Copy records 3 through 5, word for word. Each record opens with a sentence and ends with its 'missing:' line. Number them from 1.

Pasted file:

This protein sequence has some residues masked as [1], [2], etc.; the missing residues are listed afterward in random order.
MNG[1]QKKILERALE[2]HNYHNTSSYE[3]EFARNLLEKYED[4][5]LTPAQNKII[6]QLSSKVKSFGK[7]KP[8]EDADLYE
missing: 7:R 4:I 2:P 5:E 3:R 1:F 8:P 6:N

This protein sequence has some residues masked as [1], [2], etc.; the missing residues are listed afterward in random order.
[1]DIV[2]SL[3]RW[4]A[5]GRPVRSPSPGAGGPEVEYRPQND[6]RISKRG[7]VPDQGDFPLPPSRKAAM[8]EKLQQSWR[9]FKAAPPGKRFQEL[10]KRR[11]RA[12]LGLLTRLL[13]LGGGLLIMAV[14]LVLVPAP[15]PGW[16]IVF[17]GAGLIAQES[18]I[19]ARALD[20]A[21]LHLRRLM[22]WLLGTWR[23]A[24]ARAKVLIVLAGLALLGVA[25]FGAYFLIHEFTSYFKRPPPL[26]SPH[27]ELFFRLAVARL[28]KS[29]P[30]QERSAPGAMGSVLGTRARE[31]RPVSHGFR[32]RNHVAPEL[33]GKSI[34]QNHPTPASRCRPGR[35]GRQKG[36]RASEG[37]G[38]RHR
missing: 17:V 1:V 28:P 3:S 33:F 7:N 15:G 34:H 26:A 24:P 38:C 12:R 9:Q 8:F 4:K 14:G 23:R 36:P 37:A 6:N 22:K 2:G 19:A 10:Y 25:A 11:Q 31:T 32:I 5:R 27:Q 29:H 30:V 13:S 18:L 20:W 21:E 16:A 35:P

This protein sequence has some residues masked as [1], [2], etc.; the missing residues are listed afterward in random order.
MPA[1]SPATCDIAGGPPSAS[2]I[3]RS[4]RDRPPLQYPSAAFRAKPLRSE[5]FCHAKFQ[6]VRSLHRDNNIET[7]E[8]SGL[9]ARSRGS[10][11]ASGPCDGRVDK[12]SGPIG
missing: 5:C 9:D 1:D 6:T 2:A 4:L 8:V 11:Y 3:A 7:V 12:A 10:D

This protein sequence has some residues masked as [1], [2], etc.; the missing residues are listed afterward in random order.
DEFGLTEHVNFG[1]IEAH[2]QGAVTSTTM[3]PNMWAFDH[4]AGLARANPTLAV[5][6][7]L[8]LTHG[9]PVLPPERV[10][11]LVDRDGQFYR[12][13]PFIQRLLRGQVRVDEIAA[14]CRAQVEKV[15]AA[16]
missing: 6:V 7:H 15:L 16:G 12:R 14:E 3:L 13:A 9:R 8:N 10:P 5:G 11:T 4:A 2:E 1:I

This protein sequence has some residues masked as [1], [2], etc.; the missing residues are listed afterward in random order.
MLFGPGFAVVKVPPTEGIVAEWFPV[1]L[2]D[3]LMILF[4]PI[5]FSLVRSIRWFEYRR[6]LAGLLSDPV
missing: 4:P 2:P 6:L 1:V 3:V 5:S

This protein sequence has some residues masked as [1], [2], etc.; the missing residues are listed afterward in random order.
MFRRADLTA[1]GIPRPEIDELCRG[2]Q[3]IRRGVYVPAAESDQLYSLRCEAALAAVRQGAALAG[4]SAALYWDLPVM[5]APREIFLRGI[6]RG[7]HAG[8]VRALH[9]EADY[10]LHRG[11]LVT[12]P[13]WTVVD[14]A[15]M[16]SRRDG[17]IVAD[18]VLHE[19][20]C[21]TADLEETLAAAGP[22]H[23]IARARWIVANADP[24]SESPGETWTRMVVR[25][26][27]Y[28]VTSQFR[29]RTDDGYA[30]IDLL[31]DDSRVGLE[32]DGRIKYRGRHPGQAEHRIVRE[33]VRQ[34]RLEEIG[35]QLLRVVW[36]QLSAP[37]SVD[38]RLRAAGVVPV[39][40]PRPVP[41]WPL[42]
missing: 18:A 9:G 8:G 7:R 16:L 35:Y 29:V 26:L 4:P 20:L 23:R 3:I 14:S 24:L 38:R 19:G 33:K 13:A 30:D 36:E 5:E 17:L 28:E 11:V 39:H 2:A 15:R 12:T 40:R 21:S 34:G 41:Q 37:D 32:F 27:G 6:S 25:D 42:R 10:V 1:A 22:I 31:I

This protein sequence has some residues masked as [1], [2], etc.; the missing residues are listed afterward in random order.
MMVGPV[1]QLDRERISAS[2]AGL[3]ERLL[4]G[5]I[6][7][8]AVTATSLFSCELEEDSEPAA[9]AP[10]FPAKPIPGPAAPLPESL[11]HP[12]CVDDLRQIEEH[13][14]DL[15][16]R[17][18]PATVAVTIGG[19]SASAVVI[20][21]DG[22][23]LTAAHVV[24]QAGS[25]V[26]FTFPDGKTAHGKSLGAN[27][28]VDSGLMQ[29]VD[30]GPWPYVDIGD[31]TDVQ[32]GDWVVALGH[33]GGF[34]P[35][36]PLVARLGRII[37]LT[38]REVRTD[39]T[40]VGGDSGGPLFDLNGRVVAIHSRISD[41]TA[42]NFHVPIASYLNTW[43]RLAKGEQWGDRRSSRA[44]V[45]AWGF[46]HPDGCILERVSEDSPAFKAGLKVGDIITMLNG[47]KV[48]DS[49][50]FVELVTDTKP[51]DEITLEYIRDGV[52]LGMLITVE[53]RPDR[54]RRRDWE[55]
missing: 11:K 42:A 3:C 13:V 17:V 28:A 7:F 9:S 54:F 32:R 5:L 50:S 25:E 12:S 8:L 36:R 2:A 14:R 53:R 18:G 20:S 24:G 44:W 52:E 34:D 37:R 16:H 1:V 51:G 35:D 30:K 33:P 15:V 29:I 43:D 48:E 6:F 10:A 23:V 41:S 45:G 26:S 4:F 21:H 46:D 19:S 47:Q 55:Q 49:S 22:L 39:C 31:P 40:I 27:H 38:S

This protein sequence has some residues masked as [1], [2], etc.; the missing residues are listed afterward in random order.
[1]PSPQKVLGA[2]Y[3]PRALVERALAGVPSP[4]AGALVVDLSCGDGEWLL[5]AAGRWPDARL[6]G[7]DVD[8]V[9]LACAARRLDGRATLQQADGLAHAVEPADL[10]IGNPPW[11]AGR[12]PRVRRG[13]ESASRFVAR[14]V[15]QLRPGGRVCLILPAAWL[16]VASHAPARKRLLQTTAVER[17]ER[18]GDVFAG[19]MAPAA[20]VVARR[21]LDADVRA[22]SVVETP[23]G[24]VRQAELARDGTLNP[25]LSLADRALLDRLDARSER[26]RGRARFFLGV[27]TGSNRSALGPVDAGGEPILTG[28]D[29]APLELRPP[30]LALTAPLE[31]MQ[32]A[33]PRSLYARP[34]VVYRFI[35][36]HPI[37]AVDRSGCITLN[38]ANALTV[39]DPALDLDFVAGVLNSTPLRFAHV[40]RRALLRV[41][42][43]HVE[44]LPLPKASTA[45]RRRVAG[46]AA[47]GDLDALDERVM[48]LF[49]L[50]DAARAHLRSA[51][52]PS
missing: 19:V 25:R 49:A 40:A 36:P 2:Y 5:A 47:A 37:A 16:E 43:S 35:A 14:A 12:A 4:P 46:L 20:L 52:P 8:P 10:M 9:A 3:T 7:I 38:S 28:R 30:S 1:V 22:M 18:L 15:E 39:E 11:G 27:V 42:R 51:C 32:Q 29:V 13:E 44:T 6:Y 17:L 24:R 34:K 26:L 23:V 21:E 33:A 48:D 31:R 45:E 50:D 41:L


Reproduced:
This protein sequence has some residues masked as [1], [2], etc.; the missing residues are listed afterward in random order.
MPA[1]SPATCDIAGGPPSAS[2]I[3]RS[4]RDRPPLQYPSAAFRAKPLRSE[5]FCHAKFQ[6]VRSLHRDNNIET[7]E[8]SGL[9]ARSRGS[10][11]ASGPCDGRVDK[12]SGPIG
missing: 5:C 9:D 1:D 6:T 2:A 4:L 8:V 11:Y 3:A 7:V 12:A 10:D

This protein sequence has some residues masked as [1], [2], etc.; the missing residues are listed afterward in random order.
DEFGLTEHVNFG[1]IEAH[2]QGAVTSTTM[3]PNMWAFDH[4]AGLARANPTLAV[5][6][7]L[8]LTHG[9]PVLPPERV[10][11]LVDRDGQFYR[12][13]PFIQRLLRGQVRVDEIAA[14]CRAQVEKV[15]AA[16]
missing: 6:V 7:H 15:L 16:G 12:R 14:E 3:L 13:A 9:R 8:N 10:P 5:G 11:T 4:A 2:E 1:I

This protein sequence has some residues masked as [1], [2], etc.; the missing residues are listed afterward in random order.
MLFGPGFAVVKVPPTEGIVAEWFPV[1]L[2]D[3]LMILF[4]PI[5]FSLVRSIRWFEYRR[6]LAGLLSDPV
missing: 4:P 2:P 6:L 1:V 3:V 5:S